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Follow the Signs

Insight into how the arrangement of the cytoskeleton is controlled

25 June 2021

Follow the Signs

Following the signs on a motorway spaghetti junction is hard enough, so how do developing neurons [brain cells] know where to go to weave the complex network of the human brain? Receptor proteins steer them towards or from signals in the environment. One example is the Robo receptor which reacts to the Slit signal. The course change is performed by the actin cytoskeleton (highlighted blue in the neuron pictured), which gives cells their structure. Researchers examined how Robo guides the skeleton in fruit flies, and found that it binds to Slit on the outside of the cell, and simultaneously to a complex inside the cell, which in turn rearranges the cytoskeleton. If this complex is disrupted, developing neurons can’t find their way. Robo and Slit can also be involved in cancer development when things go wrong, so revealing how they interact could mean progress in more directions than one.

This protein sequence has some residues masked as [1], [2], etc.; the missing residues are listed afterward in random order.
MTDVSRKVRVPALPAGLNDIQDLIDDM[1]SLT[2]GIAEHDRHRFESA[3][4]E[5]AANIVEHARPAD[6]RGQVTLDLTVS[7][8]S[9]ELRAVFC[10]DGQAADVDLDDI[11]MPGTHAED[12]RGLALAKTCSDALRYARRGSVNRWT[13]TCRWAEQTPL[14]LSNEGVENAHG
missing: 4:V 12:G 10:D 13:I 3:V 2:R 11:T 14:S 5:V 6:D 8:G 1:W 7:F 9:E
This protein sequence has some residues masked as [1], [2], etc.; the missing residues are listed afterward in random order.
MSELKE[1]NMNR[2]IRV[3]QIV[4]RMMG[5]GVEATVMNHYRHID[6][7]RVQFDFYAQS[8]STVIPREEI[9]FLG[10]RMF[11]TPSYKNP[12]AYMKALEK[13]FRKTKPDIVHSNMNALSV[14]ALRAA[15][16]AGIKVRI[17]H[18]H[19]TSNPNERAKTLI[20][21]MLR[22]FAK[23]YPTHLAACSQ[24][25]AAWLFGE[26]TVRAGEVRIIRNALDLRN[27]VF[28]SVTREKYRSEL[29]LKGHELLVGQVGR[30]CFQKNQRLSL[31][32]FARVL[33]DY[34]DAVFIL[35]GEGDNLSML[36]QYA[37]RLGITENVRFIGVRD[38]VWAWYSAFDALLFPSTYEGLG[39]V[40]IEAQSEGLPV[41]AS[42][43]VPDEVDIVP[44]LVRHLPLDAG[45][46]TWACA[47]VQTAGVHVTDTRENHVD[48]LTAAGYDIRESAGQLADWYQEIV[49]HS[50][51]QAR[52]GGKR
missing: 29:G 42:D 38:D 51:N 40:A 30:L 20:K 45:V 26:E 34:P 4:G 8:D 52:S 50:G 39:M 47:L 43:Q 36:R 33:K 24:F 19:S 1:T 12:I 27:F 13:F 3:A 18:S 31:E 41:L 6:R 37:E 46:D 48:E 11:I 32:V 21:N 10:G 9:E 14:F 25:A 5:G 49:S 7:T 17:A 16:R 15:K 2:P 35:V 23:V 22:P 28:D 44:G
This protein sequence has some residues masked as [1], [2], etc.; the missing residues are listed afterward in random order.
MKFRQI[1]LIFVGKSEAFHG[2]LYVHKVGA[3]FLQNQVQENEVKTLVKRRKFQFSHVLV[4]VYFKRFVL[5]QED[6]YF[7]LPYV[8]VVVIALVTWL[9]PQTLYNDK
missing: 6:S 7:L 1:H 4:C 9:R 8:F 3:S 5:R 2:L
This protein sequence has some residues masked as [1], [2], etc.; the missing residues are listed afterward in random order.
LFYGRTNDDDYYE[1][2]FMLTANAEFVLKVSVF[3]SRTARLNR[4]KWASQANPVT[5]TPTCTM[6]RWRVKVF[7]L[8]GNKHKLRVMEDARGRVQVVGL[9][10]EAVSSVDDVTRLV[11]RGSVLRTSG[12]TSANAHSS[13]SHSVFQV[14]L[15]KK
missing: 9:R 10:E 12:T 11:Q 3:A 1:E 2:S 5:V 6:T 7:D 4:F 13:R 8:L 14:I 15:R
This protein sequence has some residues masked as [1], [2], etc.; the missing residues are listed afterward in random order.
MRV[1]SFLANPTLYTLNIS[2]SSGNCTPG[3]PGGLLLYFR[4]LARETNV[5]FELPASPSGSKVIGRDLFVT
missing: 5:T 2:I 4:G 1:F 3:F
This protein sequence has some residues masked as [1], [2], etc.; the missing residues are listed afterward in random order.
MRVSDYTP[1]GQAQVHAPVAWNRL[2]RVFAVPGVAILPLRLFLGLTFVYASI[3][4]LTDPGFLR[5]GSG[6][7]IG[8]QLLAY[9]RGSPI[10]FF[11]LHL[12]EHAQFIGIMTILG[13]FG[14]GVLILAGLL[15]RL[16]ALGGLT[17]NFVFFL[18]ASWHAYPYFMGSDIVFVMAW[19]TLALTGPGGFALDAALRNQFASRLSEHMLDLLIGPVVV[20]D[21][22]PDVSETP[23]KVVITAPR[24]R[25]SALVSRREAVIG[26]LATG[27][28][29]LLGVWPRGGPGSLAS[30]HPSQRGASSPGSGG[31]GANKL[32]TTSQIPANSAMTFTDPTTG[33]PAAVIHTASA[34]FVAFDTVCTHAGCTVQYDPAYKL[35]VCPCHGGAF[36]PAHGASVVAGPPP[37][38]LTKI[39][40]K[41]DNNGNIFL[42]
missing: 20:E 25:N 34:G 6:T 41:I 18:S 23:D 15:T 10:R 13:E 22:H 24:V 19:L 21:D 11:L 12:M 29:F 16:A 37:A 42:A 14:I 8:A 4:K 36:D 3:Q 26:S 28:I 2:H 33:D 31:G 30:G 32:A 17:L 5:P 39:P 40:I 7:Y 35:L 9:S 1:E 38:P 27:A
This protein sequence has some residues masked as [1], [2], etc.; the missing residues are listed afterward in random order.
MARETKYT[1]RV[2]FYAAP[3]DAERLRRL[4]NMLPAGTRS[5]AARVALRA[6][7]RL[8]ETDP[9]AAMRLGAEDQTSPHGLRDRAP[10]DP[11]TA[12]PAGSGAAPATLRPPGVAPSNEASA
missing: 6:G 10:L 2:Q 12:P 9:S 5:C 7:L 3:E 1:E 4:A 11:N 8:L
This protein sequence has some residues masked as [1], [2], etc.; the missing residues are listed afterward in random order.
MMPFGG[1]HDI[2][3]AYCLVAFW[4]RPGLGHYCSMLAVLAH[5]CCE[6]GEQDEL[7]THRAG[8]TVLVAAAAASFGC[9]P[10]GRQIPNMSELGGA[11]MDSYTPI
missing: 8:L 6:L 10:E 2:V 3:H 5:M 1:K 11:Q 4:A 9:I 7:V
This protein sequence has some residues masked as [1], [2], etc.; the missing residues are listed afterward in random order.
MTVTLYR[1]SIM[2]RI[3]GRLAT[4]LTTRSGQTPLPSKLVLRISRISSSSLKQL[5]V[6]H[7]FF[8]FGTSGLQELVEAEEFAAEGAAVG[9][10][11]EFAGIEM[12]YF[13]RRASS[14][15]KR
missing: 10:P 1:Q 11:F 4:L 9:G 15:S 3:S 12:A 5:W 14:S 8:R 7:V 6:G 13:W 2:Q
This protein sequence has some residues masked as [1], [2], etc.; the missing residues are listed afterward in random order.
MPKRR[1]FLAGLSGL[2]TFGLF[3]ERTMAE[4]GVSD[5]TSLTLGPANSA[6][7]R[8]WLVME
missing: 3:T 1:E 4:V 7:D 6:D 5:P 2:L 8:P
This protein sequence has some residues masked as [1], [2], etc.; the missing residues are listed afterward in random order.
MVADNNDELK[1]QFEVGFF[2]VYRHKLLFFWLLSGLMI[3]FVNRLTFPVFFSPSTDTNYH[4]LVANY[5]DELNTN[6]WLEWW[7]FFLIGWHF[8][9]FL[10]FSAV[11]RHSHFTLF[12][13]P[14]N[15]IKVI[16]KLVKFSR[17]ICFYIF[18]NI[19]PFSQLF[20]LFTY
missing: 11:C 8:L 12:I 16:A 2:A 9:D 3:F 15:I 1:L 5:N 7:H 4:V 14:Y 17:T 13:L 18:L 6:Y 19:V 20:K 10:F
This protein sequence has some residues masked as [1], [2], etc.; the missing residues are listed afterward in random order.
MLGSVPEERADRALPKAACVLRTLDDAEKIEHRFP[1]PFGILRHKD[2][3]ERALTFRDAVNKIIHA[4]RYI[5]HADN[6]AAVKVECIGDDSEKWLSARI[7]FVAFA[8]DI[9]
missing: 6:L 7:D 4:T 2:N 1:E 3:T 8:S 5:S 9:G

Written by Anthony Lewis

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BPoD stands for Biomedical Picture of the Day. Managed by the MRC Laboratory of Medical Sciences until Jul 2023, it is now run independently by a dedicated team of scientists and writers. The website aims to engage everyone, young and old, in the wonders of biology, and its influence on medicine. The ever-growing archive of more than 4000 research images documents over a decade of progress. Explore the collection and see what you discover. Images are kindly provided for inclusion on this website through the generosity of scientists across the globe.

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